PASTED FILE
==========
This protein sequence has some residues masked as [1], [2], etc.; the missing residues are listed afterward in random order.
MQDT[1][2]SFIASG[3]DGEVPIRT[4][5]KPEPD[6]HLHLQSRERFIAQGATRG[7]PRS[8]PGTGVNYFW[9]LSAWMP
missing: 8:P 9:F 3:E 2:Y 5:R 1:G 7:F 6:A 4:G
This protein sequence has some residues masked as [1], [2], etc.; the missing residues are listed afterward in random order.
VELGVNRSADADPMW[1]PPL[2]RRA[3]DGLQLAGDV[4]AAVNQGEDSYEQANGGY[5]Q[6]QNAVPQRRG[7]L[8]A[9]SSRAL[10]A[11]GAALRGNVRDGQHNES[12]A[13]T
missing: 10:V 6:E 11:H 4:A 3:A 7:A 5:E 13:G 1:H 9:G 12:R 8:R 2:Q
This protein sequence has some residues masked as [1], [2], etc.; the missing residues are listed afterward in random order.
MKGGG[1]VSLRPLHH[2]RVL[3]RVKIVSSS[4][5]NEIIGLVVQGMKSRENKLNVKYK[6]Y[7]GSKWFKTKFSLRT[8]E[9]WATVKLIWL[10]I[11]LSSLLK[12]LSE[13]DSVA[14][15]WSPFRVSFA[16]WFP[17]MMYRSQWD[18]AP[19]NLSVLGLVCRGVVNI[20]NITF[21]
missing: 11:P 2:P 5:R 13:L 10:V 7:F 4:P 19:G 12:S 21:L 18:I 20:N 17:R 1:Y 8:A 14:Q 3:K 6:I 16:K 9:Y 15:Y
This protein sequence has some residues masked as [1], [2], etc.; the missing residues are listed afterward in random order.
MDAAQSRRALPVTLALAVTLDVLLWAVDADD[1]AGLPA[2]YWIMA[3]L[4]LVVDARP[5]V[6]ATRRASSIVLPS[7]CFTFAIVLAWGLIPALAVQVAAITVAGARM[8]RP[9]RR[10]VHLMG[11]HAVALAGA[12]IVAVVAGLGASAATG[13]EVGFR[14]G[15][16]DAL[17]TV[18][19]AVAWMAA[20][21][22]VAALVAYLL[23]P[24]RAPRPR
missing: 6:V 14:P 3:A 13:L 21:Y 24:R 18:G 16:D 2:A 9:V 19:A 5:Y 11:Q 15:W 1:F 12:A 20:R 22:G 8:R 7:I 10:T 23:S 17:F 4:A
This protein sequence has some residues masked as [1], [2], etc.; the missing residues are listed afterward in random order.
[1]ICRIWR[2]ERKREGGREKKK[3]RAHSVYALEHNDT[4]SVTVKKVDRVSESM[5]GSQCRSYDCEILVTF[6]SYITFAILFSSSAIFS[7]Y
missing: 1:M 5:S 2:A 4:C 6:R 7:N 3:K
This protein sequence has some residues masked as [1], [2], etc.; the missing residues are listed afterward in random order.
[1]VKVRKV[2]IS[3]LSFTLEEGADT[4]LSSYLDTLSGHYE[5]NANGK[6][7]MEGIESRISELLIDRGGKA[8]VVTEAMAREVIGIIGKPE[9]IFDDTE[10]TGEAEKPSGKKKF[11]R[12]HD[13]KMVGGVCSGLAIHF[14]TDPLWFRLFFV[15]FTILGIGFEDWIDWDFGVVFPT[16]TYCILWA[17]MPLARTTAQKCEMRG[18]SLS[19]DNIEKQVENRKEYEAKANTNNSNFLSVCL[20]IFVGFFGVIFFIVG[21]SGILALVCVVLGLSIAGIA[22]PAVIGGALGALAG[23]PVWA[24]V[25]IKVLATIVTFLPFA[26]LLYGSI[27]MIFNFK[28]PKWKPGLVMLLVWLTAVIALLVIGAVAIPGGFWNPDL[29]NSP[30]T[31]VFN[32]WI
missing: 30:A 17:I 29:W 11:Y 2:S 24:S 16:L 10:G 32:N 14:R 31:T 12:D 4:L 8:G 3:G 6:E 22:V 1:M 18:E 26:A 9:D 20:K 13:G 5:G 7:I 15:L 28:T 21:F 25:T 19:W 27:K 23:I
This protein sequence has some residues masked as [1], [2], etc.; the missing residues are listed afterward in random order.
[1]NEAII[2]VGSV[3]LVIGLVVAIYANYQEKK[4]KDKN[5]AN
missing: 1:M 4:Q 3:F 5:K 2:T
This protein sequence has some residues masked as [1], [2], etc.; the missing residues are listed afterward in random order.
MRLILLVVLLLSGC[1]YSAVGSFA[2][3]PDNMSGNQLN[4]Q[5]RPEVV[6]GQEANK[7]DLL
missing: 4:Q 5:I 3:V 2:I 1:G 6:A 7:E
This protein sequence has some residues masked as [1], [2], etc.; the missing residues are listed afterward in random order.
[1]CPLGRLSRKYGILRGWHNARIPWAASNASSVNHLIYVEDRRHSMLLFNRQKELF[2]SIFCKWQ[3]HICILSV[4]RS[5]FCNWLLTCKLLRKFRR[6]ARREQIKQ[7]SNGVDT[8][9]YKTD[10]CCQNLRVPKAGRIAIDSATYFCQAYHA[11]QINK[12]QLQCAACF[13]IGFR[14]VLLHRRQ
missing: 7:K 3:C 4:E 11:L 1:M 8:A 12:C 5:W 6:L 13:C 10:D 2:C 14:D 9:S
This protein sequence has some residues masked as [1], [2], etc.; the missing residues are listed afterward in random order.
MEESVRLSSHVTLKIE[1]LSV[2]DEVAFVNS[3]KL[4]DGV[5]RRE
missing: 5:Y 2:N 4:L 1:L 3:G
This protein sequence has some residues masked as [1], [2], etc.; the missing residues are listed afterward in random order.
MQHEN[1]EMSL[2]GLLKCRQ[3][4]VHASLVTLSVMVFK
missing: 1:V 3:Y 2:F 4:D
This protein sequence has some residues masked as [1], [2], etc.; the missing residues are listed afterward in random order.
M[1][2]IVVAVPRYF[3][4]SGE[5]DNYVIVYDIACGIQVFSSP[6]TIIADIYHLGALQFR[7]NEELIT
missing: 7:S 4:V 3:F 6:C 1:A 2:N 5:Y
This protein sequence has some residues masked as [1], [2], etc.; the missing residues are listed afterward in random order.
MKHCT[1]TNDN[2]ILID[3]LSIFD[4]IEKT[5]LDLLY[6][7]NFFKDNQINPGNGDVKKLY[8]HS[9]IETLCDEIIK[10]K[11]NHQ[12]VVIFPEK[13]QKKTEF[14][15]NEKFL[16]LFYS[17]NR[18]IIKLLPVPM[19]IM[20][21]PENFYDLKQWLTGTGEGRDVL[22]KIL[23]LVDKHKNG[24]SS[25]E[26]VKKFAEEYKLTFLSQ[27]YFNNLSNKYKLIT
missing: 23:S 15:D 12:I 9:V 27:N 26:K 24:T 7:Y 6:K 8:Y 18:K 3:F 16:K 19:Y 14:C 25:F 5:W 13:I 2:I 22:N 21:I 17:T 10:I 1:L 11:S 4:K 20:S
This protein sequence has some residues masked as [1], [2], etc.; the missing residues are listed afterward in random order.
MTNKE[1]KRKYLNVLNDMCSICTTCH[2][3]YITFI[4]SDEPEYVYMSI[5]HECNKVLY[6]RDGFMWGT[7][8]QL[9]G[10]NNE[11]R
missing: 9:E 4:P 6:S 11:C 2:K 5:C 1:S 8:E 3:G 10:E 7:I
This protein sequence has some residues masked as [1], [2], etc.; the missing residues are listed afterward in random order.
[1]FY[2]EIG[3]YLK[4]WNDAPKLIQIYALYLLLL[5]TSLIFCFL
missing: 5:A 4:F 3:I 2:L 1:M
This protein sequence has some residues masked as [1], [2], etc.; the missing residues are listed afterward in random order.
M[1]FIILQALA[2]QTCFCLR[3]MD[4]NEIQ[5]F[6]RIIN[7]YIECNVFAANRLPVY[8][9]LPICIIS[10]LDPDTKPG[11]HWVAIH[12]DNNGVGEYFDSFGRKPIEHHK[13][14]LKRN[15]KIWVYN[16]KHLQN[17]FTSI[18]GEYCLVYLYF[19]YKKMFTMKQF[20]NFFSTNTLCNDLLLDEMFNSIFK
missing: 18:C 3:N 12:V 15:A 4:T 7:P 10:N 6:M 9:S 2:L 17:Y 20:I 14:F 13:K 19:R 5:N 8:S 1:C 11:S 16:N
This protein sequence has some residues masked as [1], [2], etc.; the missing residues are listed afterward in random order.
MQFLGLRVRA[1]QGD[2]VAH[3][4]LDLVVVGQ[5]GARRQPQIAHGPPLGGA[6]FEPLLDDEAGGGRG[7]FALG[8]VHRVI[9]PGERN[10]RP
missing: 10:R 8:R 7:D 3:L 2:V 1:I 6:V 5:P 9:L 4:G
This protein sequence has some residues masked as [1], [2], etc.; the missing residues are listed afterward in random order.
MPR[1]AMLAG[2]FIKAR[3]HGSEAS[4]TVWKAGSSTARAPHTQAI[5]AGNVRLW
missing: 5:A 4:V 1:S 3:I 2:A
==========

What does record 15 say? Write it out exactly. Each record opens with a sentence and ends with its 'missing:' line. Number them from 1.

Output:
This protein sequence has some residues masked as [1], [2], etc.; the missing residues are listed afterward in random order.
[1]FY[2]EIG[3]YLK[4]WNDAPKLIQIYALYLLLL[5]TSLIFCFL
missing: 5:A 4:F 3:I 2:L 1:M